And the family that moved into neighborhood approached the grandmother, when Wally was a 10th grader in high school. He’d gotten in trouble. He was expelled from school. He’s fighting. And they approach the grandmother because grandmother knew them, right. And they were white folk, not that that meant anything, but they were people that were different than Wally and his parents and his family rather. And they approached the grandmother say, we would like to help you support your grandson by allowing them to stay with us, stay with them, until he finished high school. And grandmother agreed, so from 10th grade to his to senior year, Wally stayed with them, live with him and straightened up his life. Brothers just started serving in the community. We started a ministry. He was a part of the afterschool program, received the scholarship to Lincoln university.
He graduated with a degree in history. And he’s now married with two kids. And I think he’s working on his master’s degree. He’s in the church, he’s in the Lord. He sends me text messages or calls me, that’s how I’m doing, and say, “Let me talk about the Pauline books, like what in the world? He wants to talk about theology. So he’s a kid who started out as a crack kid who is now teaching in the public school system in Georgia.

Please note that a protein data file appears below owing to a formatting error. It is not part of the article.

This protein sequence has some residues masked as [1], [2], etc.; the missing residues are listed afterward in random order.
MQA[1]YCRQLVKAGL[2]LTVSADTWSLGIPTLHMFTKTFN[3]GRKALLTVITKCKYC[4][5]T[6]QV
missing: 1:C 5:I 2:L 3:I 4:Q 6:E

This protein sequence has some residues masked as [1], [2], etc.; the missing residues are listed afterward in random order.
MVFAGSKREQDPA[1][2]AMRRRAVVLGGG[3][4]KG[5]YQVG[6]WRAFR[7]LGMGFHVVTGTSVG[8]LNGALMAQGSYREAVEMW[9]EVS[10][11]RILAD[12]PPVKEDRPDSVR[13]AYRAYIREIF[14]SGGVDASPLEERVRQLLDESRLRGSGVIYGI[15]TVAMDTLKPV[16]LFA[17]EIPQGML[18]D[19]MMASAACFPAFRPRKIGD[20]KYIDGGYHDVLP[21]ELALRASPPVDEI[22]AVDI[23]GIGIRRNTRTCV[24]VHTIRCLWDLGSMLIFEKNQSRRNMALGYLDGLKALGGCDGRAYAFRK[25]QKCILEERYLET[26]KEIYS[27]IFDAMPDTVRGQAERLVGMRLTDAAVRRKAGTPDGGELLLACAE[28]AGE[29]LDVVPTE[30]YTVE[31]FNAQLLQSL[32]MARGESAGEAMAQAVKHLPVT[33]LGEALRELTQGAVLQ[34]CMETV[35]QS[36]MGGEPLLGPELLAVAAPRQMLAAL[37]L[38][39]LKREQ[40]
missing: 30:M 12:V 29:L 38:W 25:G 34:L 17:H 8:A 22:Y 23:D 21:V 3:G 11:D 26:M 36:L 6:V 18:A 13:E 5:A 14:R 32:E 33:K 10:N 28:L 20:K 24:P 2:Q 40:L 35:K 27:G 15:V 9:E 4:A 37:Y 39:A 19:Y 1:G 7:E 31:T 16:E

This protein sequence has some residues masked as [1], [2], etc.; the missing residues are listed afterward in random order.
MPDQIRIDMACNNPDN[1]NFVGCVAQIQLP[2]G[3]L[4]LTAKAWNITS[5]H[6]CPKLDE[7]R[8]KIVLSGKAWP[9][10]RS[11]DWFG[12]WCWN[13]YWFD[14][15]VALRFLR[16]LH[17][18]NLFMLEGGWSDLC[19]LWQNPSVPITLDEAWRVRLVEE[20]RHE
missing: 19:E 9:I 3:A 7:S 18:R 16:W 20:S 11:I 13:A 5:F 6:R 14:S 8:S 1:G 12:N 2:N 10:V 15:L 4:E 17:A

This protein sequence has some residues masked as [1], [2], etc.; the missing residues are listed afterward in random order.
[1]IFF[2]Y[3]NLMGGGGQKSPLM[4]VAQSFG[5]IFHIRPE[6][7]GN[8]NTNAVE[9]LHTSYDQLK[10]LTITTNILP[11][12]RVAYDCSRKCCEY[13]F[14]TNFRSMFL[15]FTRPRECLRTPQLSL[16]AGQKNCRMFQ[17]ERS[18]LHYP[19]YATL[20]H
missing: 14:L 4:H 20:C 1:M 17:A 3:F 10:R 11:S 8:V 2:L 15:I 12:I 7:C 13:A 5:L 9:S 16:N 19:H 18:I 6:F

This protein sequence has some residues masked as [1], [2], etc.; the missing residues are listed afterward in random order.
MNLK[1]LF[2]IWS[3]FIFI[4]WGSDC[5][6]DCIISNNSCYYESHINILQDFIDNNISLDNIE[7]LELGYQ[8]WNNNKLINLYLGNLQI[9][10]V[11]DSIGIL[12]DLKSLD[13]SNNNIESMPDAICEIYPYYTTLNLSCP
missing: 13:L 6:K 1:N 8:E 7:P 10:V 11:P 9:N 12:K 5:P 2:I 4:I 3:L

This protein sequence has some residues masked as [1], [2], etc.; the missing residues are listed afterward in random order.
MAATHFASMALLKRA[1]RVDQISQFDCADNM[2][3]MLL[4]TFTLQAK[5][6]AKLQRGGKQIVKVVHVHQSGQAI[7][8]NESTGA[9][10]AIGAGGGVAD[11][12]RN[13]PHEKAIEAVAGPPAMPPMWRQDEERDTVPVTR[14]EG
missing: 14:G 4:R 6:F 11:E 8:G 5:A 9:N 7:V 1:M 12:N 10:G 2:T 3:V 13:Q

And that is a success story that God has blessed us with. It took more than just my wife and myself, but it was other families pouring into his life. He saw the love of Jesus and saw people really walking with them through the hard times. And the Lord just blessed him, gave him, he had an awesome ability. He’s an educator, right? Because God had just blessed him that way. And people came alongside to really help bring that out of him. So all that to say, that was a story. That’s a story that I will share from it from this day on, because God did some amazing work in this kid’s life.
I love that because there’s actually research supporting that that eight positive adult relationships in a kid’s life is what makes a difference in reducing risk factors for them. And I think we’ve tried to model that at Shepherd and are continuing to look at how do we create opportunities for relationship. I feel like that’s come up a lot as we’ve been talking just about. I think you said nothing happens outside of the context of relationship and multiple positive adult relationships in specifically in a kid’s life, but being able to surround them with a mentor, but families that are pouring into them, church family that’s pouring into them, just over a long period of time. Lots of people pouring into a person’s life, I think is makes a huge difference.